rate upriver, but that whole inland mentality where developers do anything
    they please, and can bribe their way around anything. Those refineries were originally out in the boonies. Now they're surrounded with subdivisions, and in one case, a primary school is right across the street from one. The kids are sick all the time. That the fault of zoning easments, just like all the development going on upon unstable slopes or
    behind questionable levees. Because jobs inland tend to pay rather poorly
    compared to here, and developers only want to make massive cheap boxes most people can't afford, that whole bogus mortgate mess began
    in the same neighborhood to allow vast numbers of unaffordable homes to sell anyway. The sheriff enforced rigged elections (he's now in prison
    himself). But I don't want to make this specifically political. I can't really
    think of any common solvent removed from the market that doesn't have
    a reasonable and probably safer substitute. A lot of the confusion lies in
    the failure to distinguish between the various completely different kinds of
    naptha. We've had paint napthas pulled due to smog, but to no real effect,
    because over 60% of our local pollution comes from big container ships
    coming from China into the port, and are only under nonexistent internatl
    rules. But heck, somebody has to keep WalMart and Home Depot in business, and keep Americans out of work!

  5. #45
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    Drew;

    I could cite counter arguments as well. I guess it best left alone.

    PE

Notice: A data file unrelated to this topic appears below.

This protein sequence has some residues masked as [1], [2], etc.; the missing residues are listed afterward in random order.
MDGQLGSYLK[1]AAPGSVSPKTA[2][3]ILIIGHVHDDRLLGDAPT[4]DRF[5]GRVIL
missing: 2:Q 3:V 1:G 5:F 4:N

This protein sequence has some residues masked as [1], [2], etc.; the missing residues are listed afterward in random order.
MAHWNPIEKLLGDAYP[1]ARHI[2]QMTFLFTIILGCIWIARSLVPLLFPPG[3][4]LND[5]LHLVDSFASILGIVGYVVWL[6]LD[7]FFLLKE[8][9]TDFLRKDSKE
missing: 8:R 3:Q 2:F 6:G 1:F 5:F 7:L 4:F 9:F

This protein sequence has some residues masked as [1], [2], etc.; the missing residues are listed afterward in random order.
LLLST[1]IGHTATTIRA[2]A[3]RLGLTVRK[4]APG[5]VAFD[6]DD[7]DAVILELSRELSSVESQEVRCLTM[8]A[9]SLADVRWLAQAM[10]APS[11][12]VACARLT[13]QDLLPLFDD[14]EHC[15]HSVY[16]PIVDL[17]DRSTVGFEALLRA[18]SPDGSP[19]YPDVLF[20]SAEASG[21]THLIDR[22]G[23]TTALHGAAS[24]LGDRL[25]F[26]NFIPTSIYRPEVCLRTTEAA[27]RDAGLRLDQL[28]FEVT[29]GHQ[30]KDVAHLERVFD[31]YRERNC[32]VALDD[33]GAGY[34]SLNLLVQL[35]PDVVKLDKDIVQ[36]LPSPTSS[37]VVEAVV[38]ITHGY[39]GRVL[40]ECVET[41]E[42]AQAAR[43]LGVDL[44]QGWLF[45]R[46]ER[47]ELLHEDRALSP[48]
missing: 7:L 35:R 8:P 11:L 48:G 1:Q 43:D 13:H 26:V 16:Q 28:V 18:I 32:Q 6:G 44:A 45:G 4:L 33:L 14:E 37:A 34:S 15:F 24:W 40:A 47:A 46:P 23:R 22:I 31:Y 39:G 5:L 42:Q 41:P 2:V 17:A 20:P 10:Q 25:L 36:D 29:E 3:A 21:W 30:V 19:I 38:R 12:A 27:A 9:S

6. #46
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    Quote Originally Posted by BobD View Post
    Update -

    I was in an art supply store today (in California) and, lo and behold, there was naptha back on the shelf. An employee told me that California art supply stores can now legally sell naptha again due to pressure brought to bear on legislators by art supply retailer lobby group. Evidently, banning it created a hardship as it is a major part of their business as well as selling other types of thinners so they appealed and got permission to sell it in quantities up to one liter I think. Evidently this only applies to art supply stores. So, that's where Californians can buy it. For now, anyway.
    If you ask me, the subtle underlying movement is to get rid of anything that allows the individual actual choice or control of materials...

    Trust me, if they could ban art, they would.
    Stop worrying about grain, resolution, sharpness, and everything else that doesn't have a damn thing to do with substance.

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  7. #47

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    I don't doubt the EPA has done some great things over the years. But that doesn't mean the organization is Constitutional, or that it cannot, will not, and has not been used as a way to circumvent the three Constitutional branches of government.

    Think about it, the EPA can, with virtually no recourse, walk into a business and decide that the business is not in compliance with some EPA regulation. They can immediately order the business to cease operating, confiscate thousands or millions of dollars worth of equipment and supplies, and effectively put someone out of business. Same with a construction project. They can, and have walked onto a construction site that was properly permitted, declare the area wetlands, put an immediate stop to construction, administer fines, and even require the landowners to spend very large sums of money restoring the land to it's previous condition.